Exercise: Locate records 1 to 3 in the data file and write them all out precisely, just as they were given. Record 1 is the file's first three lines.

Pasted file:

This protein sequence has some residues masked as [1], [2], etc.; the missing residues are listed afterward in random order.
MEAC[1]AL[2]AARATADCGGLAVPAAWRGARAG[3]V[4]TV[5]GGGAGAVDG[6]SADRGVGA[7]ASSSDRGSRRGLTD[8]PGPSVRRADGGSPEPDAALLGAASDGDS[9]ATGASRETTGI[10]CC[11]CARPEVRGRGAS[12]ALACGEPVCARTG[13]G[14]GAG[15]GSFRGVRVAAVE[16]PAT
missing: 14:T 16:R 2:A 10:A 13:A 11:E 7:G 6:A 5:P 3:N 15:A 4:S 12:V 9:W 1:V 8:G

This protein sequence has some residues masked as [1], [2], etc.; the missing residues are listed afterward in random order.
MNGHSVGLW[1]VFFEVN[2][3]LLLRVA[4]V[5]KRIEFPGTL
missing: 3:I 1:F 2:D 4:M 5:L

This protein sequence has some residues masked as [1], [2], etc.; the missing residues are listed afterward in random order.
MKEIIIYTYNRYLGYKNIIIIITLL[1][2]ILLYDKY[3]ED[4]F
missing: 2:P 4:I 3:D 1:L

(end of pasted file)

This protein sequence has some residues masked as [1], [2], etc.; the missing residues are listed afterward in random order.
MEAC[1]AL[2]AARATADCGGLAVPAAWRGARAG[3]V[4]TV[5]GGGAGAVDG[6]SADRGVGA[7]ASSSDRGSRRGLTD[8]PGPSVRRADGGSPEPDAALLGAASDGDS[9]ATGASRETTGI[10]CC[11]CARPEVRGRGAS[12]ALACGEPVCARTG[13]G[14]GAG[15]GSFRGVRVAAVE[16]PAT
missing: 14:T 16:R 2:A 10:A 13:A 11:E 7:G 6:A 5:P 3:N 15:A 4:S 12:V 9:W 1:V 8:G

This protein sequence has some residues masked as [1], [2], etc.; the missing residues are listed afterward in random order.
MNGHSVGLW[1]VFFEVN[2][3]LLLRVA[4]V[5]KRIEFPGTL
missing: 3:I 1:F 2:D 4:M 5:L

This protein sequence has some residues masked as [1], [2], etc.; the missing residues are listed afterward in random order.
MKEIIIYTYNRYLGYKNIIIIITLL[1][2]ILLYDKY[3]ED[4]F
missing: 2:P 4:I 3:D 1:L